Introduction: DIY Pedicure

Picture of DIY Pedicure

Pamper yourself or someone you love while saving a load of cash.

Even if you're a novice nail painter, these tips will help you get professional results at home without investing in a lot of materials or equipment.

This instructable was one of the sweetest gifts I've ever received from my honey. You can be sure his kindness, patience, and willingness will be repaid!

Step 1: Materials

Picture of Materials
Below is a suggested list of materials. Some things you might already have or may decide you don't want. The great thing is, it doesn't take a lot to get great results. And what you buy today will last for several pedicures to come!

Toolz:

  • Nail polish
Tip: go for a neutral color if you're new to nail painting -- mistakes won't be as noticeable!

  • Clear coat nail polish - this will add durability and shine to your paint job. Consider this like the clear coat protective finish to your car.
  • Tub large enough to submerge both feet at once
  • Plush bath towel
  • Bath bubbles or epsom salts
  • Lotion
  • Pumice stone
  • Nail shaping implements - clippers, files, emery boards, orange sticks (cuticle pushers), whatever looks appealing and you feel comfortable using
  • Tissue
Tip: lay tissue under the feet when it comes time for painting. It will protect the surface under the feet from any drips and is within instant reach to correct any mistakes. It can also be used in place of toe separators!

  • Cotton swabs
  • Nail polish remover
Tip: cotton swabs + polish remover = quick fix for any mistakes! Opt for acetone-free remover in one of the many scents they offer to avoid nail-salon-stink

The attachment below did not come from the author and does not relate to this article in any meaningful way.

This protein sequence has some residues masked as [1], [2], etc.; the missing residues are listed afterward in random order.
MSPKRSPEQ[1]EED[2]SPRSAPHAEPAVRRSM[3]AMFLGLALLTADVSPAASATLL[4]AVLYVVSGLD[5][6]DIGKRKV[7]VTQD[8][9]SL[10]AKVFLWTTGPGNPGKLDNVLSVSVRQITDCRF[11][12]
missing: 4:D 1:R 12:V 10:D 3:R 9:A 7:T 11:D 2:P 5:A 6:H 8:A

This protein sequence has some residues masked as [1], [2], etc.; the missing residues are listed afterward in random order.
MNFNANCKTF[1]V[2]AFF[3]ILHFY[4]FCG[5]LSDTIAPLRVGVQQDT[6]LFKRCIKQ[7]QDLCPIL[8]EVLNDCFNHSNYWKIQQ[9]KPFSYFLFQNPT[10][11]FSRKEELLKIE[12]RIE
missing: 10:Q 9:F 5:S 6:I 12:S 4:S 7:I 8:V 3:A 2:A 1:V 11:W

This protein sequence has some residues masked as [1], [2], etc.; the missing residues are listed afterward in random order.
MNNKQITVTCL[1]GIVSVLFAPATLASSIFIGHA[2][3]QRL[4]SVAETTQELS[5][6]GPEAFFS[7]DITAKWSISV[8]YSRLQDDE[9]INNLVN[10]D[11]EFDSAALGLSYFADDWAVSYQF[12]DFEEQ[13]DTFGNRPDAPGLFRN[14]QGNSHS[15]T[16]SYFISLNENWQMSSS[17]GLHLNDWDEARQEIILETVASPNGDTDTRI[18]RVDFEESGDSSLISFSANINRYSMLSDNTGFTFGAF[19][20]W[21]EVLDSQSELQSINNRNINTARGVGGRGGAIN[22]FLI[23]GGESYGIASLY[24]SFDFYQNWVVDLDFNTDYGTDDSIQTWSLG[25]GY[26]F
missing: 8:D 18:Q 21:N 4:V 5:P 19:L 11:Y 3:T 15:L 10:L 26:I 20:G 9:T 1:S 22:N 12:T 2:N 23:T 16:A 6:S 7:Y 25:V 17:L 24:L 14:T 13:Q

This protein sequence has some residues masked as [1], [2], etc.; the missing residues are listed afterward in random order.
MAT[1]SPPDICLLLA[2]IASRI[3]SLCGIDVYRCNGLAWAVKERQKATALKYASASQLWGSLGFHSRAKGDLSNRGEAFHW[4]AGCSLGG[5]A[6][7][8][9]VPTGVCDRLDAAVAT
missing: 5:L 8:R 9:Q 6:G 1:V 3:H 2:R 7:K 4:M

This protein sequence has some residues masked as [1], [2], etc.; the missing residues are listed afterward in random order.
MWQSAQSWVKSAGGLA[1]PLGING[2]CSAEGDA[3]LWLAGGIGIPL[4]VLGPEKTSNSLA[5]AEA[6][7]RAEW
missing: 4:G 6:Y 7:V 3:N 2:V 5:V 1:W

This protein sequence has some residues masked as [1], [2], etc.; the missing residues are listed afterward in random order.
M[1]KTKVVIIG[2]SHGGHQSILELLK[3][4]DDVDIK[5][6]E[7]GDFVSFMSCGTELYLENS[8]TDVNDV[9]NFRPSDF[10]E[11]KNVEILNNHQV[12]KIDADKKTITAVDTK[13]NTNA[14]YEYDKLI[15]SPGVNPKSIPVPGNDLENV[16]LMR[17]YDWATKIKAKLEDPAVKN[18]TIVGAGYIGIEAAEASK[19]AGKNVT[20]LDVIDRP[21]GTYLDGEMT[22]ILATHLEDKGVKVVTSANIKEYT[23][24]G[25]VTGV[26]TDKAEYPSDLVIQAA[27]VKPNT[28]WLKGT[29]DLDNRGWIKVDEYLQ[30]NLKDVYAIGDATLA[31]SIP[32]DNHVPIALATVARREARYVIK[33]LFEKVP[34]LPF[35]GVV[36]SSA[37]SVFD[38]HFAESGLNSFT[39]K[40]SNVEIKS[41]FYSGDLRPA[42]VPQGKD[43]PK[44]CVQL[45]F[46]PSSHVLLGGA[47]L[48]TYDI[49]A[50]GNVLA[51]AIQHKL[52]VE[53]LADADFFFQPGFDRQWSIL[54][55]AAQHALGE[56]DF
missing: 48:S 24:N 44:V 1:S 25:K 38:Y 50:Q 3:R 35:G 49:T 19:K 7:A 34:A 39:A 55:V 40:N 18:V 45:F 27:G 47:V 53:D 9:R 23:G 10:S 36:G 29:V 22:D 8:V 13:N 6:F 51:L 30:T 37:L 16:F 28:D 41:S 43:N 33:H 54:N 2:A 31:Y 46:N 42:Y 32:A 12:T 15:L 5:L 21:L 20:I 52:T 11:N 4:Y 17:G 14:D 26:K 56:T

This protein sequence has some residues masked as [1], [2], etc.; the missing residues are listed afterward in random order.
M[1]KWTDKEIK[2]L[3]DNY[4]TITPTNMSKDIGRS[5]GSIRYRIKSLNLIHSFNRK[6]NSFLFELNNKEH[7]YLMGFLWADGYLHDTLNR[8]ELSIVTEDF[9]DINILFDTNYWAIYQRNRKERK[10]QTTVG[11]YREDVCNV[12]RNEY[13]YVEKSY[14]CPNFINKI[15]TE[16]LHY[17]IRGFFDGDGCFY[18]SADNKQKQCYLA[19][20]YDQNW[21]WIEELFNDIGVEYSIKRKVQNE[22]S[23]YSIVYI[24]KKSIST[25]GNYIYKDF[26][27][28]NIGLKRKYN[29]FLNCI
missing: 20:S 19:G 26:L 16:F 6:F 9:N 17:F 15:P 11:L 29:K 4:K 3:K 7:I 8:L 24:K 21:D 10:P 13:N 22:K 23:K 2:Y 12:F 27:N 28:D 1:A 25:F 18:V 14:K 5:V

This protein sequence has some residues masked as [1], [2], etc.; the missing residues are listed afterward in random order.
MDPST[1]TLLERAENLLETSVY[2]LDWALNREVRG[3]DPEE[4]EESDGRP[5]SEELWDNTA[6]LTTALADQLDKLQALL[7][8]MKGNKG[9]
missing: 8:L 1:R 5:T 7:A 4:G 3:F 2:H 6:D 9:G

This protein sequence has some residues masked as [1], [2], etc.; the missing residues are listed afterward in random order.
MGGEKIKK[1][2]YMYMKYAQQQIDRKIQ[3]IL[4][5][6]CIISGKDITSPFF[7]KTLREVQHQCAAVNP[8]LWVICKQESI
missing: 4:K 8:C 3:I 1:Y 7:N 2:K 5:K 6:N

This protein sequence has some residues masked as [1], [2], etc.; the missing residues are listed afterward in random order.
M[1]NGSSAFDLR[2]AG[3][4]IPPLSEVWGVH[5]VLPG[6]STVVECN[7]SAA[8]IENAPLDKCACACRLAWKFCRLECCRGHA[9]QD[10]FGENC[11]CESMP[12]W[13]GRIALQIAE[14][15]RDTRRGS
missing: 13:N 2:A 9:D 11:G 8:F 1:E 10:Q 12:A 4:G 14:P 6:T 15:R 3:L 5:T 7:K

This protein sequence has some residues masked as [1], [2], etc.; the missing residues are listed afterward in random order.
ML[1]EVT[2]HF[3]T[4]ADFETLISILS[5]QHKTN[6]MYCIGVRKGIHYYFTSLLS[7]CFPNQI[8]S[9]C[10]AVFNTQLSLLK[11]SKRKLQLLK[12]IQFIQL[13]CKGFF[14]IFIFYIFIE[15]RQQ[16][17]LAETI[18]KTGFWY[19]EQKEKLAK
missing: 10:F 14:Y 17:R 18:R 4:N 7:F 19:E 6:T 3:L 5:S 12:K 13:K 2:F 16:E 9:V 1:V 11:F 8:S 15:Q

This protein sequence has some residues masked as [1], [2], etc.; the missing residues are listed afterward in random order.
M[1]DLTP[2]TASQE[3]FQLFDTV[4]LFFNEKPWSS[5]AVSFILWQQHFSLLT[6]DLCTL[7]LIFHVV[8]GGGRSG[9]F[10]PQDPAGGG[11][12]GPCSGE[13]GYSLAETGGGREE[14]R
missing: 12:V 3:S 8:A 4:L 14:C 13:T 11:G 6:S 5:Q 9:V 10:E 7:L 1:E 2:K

Optional but awesome:

  • Toe spreaders (can usually be found at drug stores)
  • Cuticle remover lotion
  • Candles
  • Flowers
Awesome tip: you can often get discarded rose petals by the bag from florists for only a buck or two - but you have to ask!

  • Relaxing beverage
  • Yummy treats

These optional items will take your pedicure from routine to WOW, even if you're doing it solely for yourself!

Step 2: Prepare Toes

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  • Remove any existing nail polish from nails.
  • Using a large nail clipper, cut toenails to desired length.

Tip: At the salon, they always cut them shorter than I think I want, but in the end, my pedicure lasts longer. Now I go short!

  • Using nail file or emery board, gently shape nails so there are no sharp edges to harm neighboring piggies.

Tip: only file in one direction. A back-and-forth motion can cause nails to weaken.

Step 3: Soak

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Find a relaxing place to work. Get comfy.

Fill your tub with warm water and a small amount of bubbles or salts.

Lay towel down in front of comfortable chair, and place tub on top

Spread flower petals on surface for extra glam points.

Keep treats nearby.

Relax and soak until the water gets cold!

Step 4: Rub

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  • Dry your feet with that big plush bath towel. Gently pat - don't rub!
  • Use your favorite lotion to restore moisture to your feet and legs. I prefer something unscented, especially if I'm lucky enough to get someone else to do the rubbing for me! He may not want to smell like jasmine and honeysuckle when it's all over.
  • Warm lotion in your hands before applying to feet and massaging.

There are many tips out there on how to give a great foot massage. If that seems like too much effort or fuss, just remember that being touched feels nice, and not to overdo the pressure! Make sure you rub every part of the foot/ankle (except between the toes which can feel weird), and remember that thumbs naturally apply more pressure than fingers. I don't like having my toes pulled, but you/your partner might. Use discretion.

Tip: don't underestimate the benefits of a good leg massage - they work hard too!

Step 5: Exfoliate

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  • After massage (a good salon usually takes at least 10 minutes on the massage part), apply even more lotion to the soles of the feet. Lubrication is essential to exfoliation. Without it, you could cause serious damage to the skin.